“Nothing is original. Steal from anywhere that resonates with inspiration or fuels your imagination. Devour old films, new films, music, books, paintings, photographs, poems, dreams, random conversations, architecture, bridges, street signs, trees, clouds, bodies of water, light and shadows. Select only things to steal from that speak directly to your soul. If you do this, your work (and theft) will be authentic. Authenticity is invaluable; originality is non-existent. And don’t bother concealing your thievery – celebrate it if you feel like it. In any case, always remember what Jean-Luc Godard said: “It’s not where you take things from – it’s where you take them to.”
― Jim Jarmusch
Recently, I’ve read a few stories that seemed to have familiar plot lines or themes and noticed with considerable reservation that people instantly jump on this kind of familiarity with accusations of plagiarism without any sort of investigation whatsoever. The most recent examples are to be found on The Sawaleh Blog
as well as several entries in The Writer
competition. I have even accused someone of this recently and I am quite ashamed of it because I did not investigate fully first before judging and quite frankly I had forgotten the words of independent film auteur Jim Jarmusch which are the opening lines of this post.
I had also forgotten that everything we write comes from somewhere else. Many of the stories I have written were inspired by stories I read or movies I watched or games I played or conversations I had with people. In fact, when I first started writing short stories, I would leave subtle references in the story as to where the inspiration came from or the influences that spurred me to write. A line from a conversation or a song, a reference to a character in movie or book or videogame, a quote, and my favourite reference device – the title. (In fact, almost every story I have ever written – from childhood till present day and even those written anonymously or under a different name – has a title based on a movie or song. The most obvious examples would be ‘True Romance’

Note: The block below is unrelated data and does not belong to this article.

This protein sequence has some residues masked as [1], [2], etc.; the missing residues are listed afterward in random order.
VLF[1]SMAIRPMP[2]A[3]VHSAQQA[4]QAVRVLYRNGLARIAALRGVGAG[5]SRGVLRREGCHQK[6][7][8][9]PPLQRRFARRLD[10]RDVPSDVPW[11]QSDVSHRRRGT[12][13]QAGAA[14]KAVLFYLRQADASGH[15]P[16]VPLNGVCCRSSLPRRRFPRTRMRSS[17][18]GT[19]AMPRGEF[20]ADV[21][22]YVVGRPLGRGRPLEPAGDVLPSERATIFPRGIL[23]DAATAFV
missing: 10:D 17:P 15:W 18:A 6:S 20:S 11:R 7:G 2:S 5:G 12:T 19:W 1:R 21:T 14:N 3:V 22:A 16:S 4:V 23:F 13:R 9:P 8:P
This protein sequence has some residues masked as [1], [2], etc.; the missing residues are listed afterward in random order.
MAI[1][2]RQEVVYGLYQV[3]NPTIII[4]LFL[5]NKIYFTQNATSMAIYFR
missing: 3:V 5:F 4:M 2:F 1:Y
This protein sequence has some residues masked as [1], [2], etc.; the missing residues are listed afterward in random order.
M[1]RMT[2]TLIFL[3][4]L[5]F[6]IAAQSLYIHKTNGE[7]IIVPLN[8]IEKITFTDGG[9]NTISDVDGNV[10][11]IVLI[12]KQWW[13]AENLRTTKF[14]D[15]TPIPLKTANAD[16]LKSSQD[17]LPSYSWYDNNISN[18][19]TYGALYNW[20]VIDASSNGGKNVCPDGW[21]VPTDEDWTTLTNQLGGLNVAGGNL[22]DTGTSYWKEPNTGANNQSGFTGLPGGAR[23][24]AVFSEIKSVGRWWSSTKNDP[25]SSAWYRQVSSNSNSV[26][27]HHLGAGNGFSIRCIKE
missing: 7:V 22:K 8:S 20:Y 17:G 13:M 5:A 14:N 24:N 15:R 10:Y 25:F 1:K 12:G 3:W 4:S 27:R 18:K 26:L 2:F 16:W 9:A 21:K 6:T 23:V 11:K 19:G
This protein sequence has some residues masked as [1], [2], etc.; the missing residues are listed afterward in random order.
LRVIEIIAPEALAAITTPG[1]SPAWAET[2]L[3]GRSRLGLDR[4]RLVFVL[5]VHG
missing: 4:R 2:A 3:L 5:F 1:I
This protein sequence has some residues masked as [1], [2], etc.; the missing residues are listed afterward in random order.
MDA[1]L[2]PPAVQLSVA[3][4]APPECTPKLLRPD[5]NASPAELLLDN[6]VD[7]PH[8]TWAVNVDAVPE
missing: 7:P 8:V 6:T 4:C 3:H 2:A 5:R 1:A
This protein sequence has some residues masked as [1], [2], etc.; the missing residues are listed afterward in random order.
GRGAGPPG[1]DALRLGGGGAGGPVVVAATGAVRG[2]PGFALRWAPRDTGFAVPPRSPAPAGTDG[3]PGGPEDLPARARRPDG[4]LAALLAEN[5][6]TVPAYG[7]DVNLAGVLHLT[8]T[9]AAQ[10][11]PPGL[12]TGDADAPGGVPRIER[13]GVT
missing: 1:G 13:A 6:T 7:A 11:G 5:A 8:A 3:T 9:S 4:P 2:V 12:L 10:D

, ‘Requiem for a Dream’
Anyway, the point is, that was my own way of adopting Jarmusch’s ‘celebrate your thievery’ philosophy and I still do it up to this day. Can anyone accuse me of plagiarism? No, because the final work is usually such a hodgepodge of several influences, my own imagination and style as well as other smaller imperceptible things that only a few studied people would be able to see where it came from and I do reference my inspirations (albeit subtly) on the off chance that someone does notice similarities.
I think that is the least we should all do. Give a small acknowledgement of your inspiration and if you lift heavily from it – in terms of theme of style, then mention it openly as I did with ‘Enemy’
. I realize that this is sometimes impossible because you may not even know that you have been influenced by a thing until you create something else and someone else points it out to you. The subconscious works in mysterious ways.
Still, in all this it is important to remember that it is not rare for two people to have the same idea (possibly at the same time) independent of each other. It happens all the time in scientific and mathematical research as with Newton and Leibniz – but that is a story for another day.
So the key in all this is to remember what Jean-Luc Godard said: “It’s not where you take things from – it’s where you take them to.”
Now as a case in point…